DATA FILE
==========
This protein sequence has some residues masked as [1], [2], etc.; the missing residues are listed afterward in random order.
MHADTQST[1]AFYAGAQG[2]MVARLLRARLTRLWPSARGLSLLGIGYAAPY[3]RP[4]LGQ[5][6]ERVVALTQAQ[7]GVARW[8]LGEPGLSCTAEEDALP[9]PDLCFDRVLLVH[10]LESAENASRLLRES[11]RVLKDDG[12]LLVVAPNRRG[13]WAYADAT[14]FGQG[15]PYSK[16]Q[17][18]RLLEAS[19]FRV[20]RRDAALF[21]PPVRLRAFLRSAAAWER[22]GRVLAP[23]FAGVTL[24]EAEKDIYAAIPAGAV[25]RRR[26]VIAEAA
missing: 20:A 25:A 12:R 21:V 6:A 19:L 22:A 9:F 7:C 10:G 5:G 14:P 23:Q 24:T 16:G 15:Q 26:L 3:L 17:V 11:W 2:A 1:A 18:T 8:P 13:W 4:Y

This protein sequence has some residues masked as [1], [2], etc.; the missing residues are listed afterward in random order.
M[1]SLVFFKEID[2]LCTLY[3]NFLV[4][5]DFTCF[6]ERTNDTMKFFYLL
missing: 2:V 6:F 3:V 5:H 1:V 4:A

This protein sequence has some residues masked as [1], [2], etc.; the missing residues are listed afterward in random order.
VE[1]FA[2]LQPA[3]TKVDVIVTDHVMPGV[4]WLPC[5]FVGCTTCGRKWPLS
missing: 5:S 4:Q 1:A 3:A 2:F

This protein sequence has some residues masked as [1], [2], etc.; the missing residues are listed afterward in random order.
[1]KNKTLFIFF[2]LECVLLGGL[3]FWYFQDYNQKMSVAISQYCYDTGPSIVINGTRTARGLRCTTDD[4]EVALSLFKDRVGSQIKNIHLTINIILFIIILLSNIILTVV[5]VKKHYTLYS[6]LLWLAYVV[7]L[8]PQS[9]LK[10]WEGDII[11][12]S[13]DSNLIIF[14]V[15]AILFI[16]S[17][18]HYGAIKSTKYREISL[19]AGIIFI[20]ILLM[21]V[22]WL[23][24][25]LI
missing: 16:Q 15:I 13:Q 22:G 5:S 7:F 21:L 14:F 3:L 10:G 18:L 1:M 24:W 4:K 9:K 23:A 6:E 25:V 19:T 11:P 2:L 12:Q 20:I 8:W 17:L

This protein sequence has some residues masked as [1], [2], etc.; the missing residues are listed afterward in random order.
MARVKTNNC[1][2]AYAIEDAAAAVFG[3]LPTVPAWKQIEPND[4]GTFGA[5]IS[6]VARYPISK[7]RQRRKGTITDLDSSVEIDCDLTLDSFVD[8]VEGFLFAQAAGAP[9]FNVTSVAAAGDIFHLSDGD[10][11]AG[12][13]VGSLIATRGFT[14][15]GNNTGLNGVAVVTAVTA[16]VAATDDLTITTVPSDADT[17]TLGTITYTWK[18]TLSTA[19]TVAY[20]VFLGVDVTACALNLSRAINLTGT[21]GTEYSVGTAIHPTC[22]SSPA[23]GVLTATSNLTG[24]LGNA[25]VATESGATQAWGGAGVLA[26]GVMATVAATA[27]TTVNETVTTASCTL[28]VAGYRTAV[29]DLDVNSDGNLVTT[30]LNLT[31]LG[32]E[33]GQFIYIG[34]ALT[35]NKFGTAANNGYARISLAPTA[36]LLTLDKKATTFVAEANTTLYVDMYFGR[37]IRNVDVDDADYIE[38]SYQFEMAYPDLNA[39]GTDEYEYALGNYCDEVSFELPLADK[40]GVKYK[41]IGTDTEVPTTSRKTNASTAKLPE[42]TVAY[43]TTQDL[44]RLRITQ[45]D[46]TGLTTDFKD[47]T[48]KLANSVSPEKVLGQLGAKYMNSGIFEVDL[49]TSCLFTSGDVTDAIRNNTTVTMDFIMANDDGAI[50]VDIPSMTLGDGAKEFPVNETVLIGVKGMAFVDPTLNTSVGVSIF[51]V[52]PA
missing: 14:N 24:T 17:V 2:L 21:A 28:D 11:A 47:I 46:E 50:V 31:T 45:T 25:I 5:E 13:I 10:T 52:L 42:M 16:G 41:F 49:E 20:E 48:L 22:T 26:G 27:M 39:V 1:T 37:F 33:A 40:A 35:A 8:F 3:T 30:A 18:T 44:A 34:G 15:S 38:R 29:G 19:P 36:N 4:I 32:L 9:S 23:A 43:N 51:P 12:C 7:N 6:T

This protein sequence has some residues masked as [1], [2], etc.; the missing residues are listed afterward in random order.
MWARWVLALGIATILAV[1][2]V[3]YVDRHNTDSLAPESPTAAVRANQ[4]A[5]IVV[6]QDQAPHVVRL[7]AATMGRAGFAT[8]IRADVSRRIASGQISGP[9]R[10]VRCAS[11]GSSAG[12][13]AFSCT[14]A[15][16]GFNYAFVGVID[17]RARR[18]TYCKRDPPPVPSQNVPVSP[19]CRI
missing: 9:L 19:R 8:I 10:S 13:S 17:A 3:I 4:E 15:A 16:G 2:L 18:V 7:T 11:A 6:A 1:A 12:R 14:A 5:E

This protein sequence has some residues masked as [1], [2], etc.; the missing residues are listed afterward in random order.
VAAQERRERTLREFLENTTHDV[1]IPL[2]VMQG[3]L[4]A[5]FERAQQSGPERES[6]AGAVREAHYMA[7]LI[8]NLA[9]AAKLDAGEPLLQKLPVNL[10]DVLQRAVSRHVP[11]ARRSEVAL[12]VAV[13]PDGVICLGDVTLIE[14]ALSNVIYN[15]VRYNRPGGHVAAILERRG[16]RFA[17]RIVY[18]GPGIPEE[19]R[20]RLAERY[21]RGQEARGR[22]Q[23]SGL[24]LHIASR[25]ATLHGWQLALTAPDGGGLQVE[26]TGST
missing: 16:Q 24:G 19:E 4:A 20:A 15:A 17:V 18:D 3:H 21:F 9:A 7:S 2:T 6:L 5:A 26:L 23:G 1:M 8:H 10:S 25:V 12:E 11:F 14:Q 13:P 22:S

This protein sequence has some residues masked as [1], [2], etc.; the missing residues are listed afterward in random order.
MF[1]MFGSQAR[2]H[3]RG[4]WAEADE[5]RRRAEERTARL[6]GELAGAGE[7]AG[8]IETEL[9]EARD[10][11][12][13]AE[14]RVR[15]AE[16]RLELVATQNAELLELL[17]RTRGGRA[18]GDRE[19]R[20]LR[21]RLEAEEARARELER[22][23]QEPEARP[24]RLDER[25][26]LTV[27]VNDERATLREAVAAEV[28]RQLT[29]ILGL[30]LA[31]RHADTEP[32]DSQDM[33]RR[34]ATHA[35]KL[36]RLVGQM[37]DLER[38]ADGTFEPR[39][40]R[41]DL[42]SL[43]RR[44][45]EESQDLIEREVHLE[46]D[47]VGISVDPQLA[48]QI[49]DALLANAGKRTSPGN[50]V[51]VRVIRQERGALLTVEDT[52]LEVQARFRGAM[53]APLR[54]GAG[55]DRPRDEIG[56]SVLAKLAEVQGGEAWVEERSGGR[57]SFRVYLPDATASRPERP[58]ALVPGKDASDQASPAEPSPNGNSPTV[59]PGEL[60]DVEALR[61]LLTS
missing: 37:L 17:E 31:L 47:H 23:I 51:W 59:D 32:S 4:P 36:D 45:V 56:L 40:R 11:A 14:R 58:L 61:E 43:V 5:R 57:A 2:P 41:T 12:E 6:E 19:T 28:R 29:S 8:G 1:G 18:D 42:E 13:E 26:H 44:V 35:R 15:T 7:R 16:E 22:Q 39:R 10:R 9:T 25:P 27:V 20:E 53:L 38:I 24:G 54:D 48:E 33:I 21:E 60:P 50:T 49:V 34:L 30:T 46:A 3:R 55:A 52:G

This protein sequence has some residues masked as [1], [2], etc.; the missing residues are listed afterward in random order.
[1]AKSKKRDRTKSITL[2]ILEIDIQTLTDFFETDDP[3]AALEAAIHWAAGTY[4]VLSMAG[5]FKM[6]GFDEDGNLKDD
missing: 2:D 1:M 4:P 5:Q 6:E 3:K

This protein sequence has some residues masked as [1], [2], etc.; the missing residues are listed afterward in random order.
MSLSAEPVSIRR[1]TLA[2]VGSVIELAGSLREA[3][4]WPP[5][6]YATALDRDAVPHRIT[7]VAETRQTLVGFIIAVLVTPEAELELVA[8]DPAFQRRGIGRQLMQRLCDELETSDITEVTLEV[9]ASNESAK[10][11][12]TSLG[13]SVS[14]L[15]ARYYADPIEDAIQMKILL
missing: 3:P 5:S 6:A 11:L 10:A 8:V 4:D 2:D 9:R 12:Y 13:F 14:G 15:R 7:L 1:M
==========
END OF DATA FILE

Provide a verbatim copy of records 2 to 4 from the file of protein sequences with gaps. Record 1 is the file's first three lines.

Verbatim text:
This protein sequence has some residues masked as [1], [2], etc.; the missing residues are listed afterward in random order.
M[1]SLVFFKEID[2]LCTLY[3]NFLV[4][5]DFTCF[6]ERTNDTMKFFYLL
missing: 2:V 6:F 3:V 5:H 1:V 4:A

This protein sequence has some residues masked as [1], [2], etc.; the missing residues are listed afterward in random order.
VE[1]FA[2]LQPA[3]TKVDVIVTDHVMPGV[4]WLPC[5]FVGCTTCGRKWPLS
missing: 5:S 4:Q 1:A 3:A 2:F

This protein sequence has some residues masked as [1], [2], etc.; the missing residues are listed afterward in random order.
[1]KNKTLFIFF[2]LECVLLGGL[3]FWYFQDYNQKMSVAISQYCYDTGPSIVINGTRTARGLRCTTDD[4]EVALSLFKDRVGSQIKNIHLTINIILFIIILLSNIILTVV[5]VKKHYTLYS[6]LLWLAYVV[7]L[8]PQS[9]LK[10]WEGDII[11][12]S[13]DSNLIIF[14]V[15]AILFI[16]S[17][18]HYGAIKSTKYREISL[19]AGIIFI[20]ILLM[21]V[22]WL[23][24][25]LI
missing: 16:Q 15:I 13:Q 22:G 5:S 7:F 21:L 14:F 3:L 10:G 18:L 1:M 24:W 4:K 9:K 23:A 6:E 25:V 19:T 11:P 2:L 12:Q 20:I 8:W 17:L